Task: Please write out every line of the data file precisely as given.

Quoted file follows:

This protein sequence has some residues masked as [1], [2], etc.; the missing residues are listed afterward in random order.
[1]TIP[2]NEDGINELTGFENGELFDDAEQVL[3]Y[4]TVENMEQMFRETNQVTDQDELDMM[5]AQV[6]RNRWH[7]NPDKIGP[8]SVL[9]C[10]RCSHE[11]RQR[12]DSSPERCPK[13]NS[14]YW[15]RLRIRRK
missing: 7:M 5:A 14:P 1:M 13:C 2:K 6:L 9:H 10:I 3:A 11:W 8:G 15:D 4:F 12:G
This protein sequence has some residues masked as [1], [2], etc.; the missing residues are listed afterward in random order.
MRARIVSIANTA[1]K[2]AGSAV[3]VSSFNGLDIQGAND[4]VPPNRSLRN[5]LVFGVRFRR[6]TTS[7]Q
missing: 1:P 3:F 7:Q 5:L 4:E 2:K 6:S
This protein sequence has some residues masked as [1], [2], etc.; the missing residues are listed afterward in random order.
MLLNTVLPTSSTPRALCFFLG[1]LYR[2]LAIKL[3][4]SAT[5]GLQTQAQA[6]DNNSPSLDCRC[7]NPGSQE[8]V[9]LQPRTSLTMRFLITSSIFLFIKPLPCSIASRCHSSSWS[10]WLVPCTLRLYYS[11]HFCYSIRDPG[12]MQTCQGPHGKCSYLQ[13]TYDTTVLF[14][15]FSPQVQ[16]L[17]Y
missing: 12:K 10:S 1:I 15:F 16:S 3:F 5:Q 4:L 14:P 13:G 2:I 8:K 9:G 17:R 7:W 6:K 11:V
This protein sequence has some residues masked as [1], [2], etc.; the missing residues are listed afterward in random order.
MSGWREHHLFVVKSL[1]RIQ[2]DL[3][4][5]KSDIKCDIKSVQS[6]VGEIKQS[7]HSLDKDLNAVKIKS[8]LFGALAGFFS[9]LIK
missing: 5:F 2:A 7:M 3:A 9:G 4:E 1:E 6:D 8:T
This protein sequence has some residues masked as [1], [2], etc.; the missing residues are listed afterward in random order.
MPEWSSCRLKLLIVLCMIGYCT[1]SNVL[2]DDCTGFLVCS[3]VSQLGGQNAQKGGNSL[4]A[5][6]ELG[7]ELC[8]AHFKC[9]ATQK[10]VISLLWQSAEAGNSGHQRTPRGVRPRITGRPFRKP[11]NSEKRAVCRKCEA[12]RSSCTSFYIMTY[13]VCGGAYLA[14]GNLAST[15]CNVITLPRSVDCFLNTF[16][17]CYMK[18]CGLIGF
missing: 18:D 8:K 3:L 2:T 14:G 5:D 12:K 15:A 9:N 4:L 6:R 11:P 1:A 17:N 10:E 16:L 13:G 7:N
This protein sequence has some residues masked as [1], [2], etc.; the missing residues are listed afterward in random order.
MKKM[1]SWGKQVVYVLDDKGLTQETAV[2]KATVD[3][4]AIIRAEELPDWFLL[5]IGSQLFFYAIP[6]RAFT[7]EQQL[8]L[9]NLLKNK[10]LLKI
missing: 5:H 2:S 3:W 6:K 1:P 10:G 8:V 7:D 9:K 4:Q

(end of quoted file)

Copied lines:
This protein sequence has some residues masked as [1], [2], etc.; the missing residues are listed afterward in random order.
[1]TIP[2]NEDGINELTGFENGELFDDAEQVL[3]Y[4]TVENMEQMFRETNQVTDQDELDMM[5]AQV[6]RNRWH[7]NPDKIGP[8]SVL[9]C[10]RCSHE[11]RQR[12]DSSPERCPK[13]NS[14]YW[15]RLRIRRK
missing: 7:M 5:A 14:P 1:M 13:C 2:K 6:L 9:H 10:I 3:A 11:W 8:G 15:D 4:F 12:G
This protein sequence has some residues masked as [1], [2], etc.; the missing residues are listed afterward in random order.
MRARIVSIANTA[1]K[2]AGSAV[3]VSSFNGLDIQGAND[4]VPPNRSLRN[5]LVFGVRFRR[6]TTS[7]Q
missing: 1:P 3:F 7:Q 5:L 4:E 2:K 6:S
This protein sequence has some residues masked as [1], [2], etc.; the missing residues are listed afterward in random order.
MLLNTVLPTSSTPRALCFFLG[1]LYR[2]LAIKL[3][4]SAT[5]GLQTQAQA[6]DNNSPSLDCRC[7]NPGSQE[8]V[9]LQPRTSLTMRFLITSSIFLFIKPLPCSIASRCHSSSWS[10]WLVPCTLRLYYS[11]HFCYSIRDPG[12]MQTCQGPHGKCSYLQ[13]TYDTTVLF[14][15]FSPQVQ[16]L[17]Y
missing: 12:K 10:S 1:I 15:F 16:S 3:F 5:Q 4:L 14:P 13:G 2:I 8:K 9:G 17:R 7:W 6:K 11:V
This protein sequence has some residues masked as [1], [2], etc.; the missing residues are listed afterward in random order.
MSGWREHHLFVVKSL[1]RIQ[2]DL[3][4][5]KSDIKCDIKSVQS[6]VGEIKQS[7]HSLDKDLNAVKIKS[8]LFGALAGFFS[9]LIK
missing: 5:F 2:A 7:M 3:A 9:G 4:E 1:E 6:D 8:T
This protein sequence has some residues masked as [1], [2], etc.; the missing residues are listed afterward in random order.
MPEWSSCRLKLLIVLCMIGYCT[1]SNVL[2]DDCTGFLVCS[3]VSQLGGQNAQKGGNSL[4]A[5][6]ELG[7]ELC[8]AHFKC[9]ATQK[10]VISLLWQSAEAGNSGHQRTPRGVRPRITGRPFRKP[11]NSEKRAVCRKCEA[12]RSSCTSFYIMTY[13]VCGGAYLA[14]GNLAST[15]CNVITLPRSVDCFLNTF[16][17]CYMK[18]CGLIGF
missing: 18:D 8:K 3:L 2:T 14:G 5:D 12:K 15:A 9:N 4:L 6:R 11:P 1:A 17:N 10:E 16:L 13:G 7:N
This protein sequence has some residues masked as [1], [2], etc.; the missing residues are listed afterward in random order.
MKKM[1]SWGKQVVYVLDDKGLTQETAV[2]KATVD[3][4]AIIRAEELPDWFLL[5]IGSQLFFYAIP[6]RAFT[7]EQQL[8]L[9]NLLKNK[10]LLKI
missing: 5:H 2:S 3:W 6:K 1:P 10:G 8:V 7:D 9:K 4:Q